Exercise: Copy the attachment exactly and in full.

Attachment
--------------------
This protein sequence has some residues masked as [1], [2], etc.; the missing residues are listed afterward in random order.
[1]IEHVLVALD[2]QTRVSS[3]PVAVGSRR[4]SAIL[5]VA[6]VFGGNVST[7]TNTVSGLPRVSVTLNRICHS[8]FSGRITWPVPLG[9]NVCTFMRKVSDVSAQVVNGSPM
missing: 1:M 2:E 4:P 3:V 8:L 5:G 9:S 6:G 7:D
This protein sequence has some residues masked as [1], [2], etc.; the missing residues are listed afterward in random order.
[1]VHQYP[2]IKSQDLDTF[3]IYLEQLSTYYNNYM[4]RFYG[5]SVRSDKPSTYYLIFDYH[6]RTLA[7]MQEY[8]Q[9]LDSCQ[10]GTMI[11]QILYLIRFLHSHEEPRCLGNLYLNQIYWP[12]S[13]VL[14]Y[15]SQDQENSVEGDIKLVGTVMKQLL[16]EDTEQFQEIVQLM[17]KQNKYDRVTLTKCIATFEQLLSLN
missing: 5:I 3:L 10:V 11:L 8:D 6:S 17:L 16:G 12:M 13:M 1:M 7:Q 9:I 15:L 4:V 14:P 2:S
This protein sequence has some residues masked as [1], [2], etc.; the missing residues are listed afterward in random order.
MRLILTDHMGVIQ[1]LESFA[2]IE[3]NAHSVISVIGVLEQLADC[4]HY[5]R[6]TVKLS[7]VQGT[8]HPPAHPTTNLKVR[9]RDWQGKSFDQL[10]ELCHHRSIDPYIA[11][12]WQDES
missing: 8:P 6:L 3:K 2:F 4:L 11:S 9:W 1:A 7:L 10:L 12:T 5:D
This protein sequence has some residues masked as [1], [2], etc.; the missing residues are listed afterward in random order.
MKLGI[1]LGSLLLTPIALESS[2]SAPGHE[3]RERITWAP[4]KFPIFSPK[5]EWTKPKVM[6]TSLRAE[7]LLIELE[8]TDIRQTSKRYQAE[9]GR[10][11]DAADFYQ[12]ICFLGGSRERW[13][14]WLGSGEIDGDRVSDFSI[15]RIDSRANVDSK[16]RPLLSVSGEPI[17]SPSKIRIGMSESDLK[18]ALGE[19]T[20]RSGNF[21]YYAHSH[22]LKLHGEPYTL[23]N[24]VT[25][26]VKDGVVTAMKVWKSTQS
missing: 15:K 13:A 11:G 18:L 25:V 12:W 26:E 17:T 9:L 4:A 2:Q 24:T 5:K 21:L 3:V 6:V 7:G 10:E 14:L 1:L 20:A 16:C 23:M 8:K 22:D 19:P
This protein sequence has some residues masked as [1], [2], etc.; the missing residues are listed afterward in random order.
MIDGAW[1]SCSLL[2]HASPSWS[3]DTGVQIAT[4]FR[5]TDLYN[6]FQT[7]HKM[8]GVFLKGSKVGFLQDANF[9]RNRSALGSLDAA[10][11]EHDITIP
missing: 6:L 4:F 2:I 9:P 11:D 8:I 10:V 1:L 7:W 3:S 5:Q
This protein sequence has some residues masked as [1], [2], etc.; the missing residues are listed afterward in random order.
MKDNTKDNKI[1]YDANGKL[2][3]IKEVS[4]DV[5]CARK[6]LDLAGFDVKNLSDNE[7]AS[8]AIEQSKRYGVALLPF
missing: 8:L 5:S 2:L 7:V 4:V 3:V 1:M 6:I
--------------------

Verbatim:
This protein sequence has some residues masked as [1], [2], etc.; the missing residues are listed afterward in random order.
[1]IEHVLVALD[2]QTRVSS[3]PVAVGSRR[4]SAIL[5]VA[6]VFGGNVST[7]TNTVSGLPRVSVTLNRICHS[8]FSGRITWPVPLG[9]NVCTFMRKVSDVSAQVVNGSPM
missing: 1:M 2:E 4:P 3:V 8:L 5:G 9:S 6:G 7:D
This protein sequence has some residues masked as [1], [2], etc.; the missing residues are listed afterward in random order.
[1]VHQYP[2]IKSQDLDTF[3]IYLEQLSTYYNNYM[4]RFYG[5]SVRSDKPSTYYLIFDYH[6]RTLA[7]MQEY[8]Q[9]LDSCQ[10]GTMI[11]QILYLIRFLHSHEEPRCLGNLYLNQIYWP[12]S[13]VL[14]Y[15]SQDQENSVEGDIKLVGTVMKQLL[16]EDTEQFQEIVQLM[17]KQNKYDRVTLTKCIATFEQLLSLN
missing: 5:I 3:L 10:V 11:L 8:D 6:S 17:L 16:G 12:M 13:M 1:M 7:Q 9:I 15:L 4:V 14:P 2:S
This protein sequence has some residues masked as [1], [2], etc.; the missing residues are listed afterward in random order.
MRLILTDHMGVIQ[1]LESFA[2]IE[3]NAHSVISVIGVLEQLADC[4]HY[5]R[6]TVKLS[7]VQGT[8]HPPAHPTTNLKVR[9]RDWQGKSFDQL[10]ELCHHRSIDPYIA[11][12]WQDES
missing: 8:P 6:L 3:K 2:F 4:L 11:S 9:W 1:A 7:L 10:L 12:T 5:D
This protein sequence has some residues masked as [1], [2], etc.; the missing residues are listed afterward in random order.
MKLGI[1]LGSLLLTPIALESS[2]SAPGHE[3]RERITWAP[4]KFPIFSPK[5]EWTKPKVM[6]TSLRAE[7]LLIELE[8]TDIRQTSKRYQAE[9]GR[10][11]DAADFYQ[12]ICFLGGSRERW[13][14]WLGSGEIDGDRVSDFSI[15]RIDSRANVDSK[16]RPLLSVSGEPI[17]SPSKIRIGMSESDLK[18]ALGE[19]T[20]RSGNF[21]YYAHSH[22]LKLHGEPYTL[23]N[24]VT[25][26]VKDGVVTAMKVWKSTQS
missing: 15:K 13:A 11:G 18:L 25:V 12:W 26:E 17:T 9:L 4:A 2:Q 24:T 5:K 21:L 3:V 6:V 7:G 10:E 14:L 1:L 20:A 16:C 23:M 8:K 22:D 19:P
This protein sequence has some residues masked as [1], [2], etc.; the missing residues are listed afterward in random order.
MIDGAW[1]SCSLL[2]HASPSWS[3]DTGVQIAT[4]FR[5]TDLYN[6]FQT[7]HKM[8]GVFLKGSKVGFLQDANF[9]RNRSALGSLDAA[10][11]EHDITIP
missing: 6:L 4:F 2:I 9:P 11:D 8:I 10:V 1:L 7:W 3:S 5:Q
This protein sequence has some residues masked as [1], [2], etc.; the missing residues are listed afterward in random order.
MKDNTKDNKI[1]YDANGKL[2][3]IKEVS[4]DV[5]CARK[6]LDLAGFDVKNLSDNE[7]AS[8]AIEQSKRYGVALLPF
missing: 8:L 5:S 2:L 7:V 4:V 3:V 1:M 6:I